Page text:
One of our next favorite ways to go kayaking in Boston is with an annual pass from Community Boating. Like Paddle Boston, Community Boating’s mission is to make boating accessible to all residents and visitors. For residents, Community Boating offers an annual pass that allows for casual kayakers to have regular access to kayaks and a lagoon system that is sure to familiarize and entertain all kayakers seeking more experience or just a quick way to keep a toe in the water. While you are restricted to staying in the kayak in this area, it offers a way to see some of the local marine life without having to be as watchful of large boating vessels and other dangers. And you still will get wet, so dress accordingly. Community Boating is open from April 1 through October 1 and offers a 12-month annual pass for $189.
The Boston Harbor Marina
One of the staples of the boating community in Boston is The Boston Harbor Marina which also offers kayak sales and rentals and private tours, which can be arranged. The marina is a great place to get the low down on local information such as fishing hot spots, local wildlife areas, and any other specific trip angle you’re looking for. If you want to make this a multi-day kayaking trip, the marina has a loft that can be rented by the day, week or month. There is also a gift shop if you want something branded with the Boston Harbor on it.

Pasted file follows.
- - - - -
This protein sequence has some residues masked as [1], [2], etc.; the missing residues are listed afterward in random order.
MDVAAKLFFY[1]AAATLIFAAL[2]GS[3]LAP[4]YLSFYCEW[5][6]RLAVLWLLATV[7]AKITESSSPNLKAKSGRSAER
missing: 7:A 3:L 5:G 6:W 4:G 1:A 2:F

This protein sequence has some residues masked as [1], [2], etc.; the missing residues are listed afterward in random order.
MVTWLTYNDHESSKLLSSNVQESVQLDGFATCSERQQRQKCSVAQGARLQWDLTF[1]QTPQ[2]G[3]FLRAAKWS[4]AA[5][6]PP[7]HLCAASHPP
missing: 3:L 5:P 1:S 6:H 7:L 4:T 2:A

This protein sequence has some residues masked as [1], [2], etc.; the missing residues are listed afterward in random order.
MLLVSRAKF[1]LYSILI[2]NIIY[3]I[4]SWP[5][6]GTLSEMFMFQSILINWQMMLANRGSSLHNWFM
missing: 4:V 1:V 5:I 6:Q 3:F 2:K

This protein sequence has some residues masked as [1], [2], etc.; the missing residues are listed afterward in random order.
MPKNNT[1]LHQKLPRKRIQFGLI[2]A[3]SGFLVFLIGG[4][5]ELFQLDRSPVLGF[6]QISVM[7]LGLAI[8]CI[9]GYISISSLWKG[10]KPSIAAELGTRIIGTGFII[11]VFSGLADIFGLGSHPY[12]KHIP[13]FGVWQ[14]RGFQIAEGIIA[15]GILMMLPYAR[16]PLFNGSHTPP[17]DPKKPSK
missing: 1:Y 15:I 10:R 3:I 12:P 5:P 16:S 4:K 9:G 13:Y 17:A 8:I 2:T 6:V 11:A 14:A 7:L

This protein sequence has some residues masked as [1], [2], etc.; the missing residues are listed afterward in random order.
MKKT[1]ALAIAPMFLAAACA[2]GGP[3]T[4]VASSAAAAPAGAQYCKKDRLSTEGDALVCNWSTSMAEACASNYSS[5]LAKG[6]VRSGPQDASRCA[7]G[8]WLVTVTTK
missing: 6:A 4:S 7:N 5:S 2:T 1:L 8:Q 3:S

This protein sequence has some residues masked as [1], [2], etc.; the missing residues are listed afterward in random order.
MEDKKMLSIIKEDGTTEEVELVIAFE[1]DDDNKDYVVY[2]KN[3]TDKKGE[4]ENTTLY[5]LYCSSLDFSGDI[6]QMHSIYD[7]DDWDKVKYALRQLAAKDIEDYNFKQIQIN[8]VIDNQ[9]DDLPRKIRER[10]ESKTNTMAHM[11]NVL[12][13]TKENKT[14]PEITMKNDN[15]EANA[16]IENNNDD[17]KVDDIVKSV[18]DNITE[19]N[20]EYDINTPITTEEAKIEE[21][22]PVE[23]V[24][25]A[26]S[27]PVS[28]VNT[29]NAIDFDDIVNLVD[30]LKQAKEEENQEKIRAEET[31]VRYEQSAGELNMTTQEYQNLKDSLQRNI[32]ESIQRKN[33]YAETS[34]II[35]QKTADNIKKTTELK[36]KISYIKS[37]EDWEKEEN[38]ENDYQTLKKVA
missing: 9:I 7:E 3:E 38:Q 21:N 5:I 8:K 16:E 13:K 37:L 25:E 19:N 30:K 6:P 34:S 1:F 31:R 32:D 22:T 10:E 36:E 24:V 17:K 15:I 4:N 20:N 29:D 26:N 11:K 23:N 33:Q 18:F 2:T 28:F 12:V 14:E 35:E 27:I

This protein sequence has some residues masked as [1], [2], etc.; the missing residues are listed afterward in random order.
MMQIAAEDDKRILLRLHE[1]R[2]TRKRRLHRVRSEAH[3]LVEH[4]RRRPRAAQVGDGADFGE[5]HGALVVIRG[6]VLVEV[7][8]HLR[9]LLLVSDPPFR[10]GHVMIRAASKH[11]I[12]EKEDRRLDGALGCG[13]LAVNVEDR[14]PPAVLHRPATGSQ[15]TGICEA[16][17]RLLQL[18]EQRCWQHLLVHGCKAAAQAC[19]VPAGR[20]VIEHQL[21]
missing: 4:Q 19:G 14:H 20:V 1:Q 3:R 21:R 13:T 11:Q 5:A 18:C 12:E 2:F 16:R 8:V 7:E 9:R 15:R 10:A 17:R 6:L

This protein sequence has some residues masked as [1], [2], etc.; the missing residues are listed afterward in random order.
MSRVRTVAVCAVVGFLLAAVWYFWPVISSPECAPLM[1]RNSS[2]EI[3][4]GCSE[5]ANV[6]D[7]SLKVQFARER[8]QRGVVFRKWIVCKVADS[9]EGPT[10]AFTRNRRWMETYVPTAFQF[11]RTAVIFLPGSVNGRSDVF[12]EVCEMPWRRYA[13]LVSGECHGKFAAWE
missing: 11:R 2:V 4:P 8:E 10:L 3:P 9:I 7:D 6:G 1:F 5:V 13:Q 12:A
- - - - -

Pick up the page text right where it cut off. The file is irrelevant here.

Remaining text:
Little Harbor Boathouse at Marblehead
For a day of kayak fishing, Little Harbor Boathouse at Marblehead offers a great guided kayak fishing trip. This trip also gets you involved with people who can become regular friends if you’re so inclined. Kayak fishing has only been gaining in popularity and this area is a great location to enjoy the sport. Striped Bass are the most sought-after catch in the area. The cost of $129 includes fishing gear and use of a kayak. These trips fill up fast so book early.
Moonlight Kayak Tour by Paddle Boston
Moonlight Kayak Tour by Paddle Boston is a rare treat and one that we can’t say enough good things about! This tour is located in the Lake District of the Charles and begins promptly at sunset. As the sky gets lower and darker, your guide will show you areas where you can see herons settling down for the night, as well as river otters gearing down too. It’s a unique view to witness the natural environment’s response to the end of the day. The trip can really help find perspective when needed. This tour is generally acceptable for casual kayakers and usually covers between 2-3 miles of paddling at a slow pace.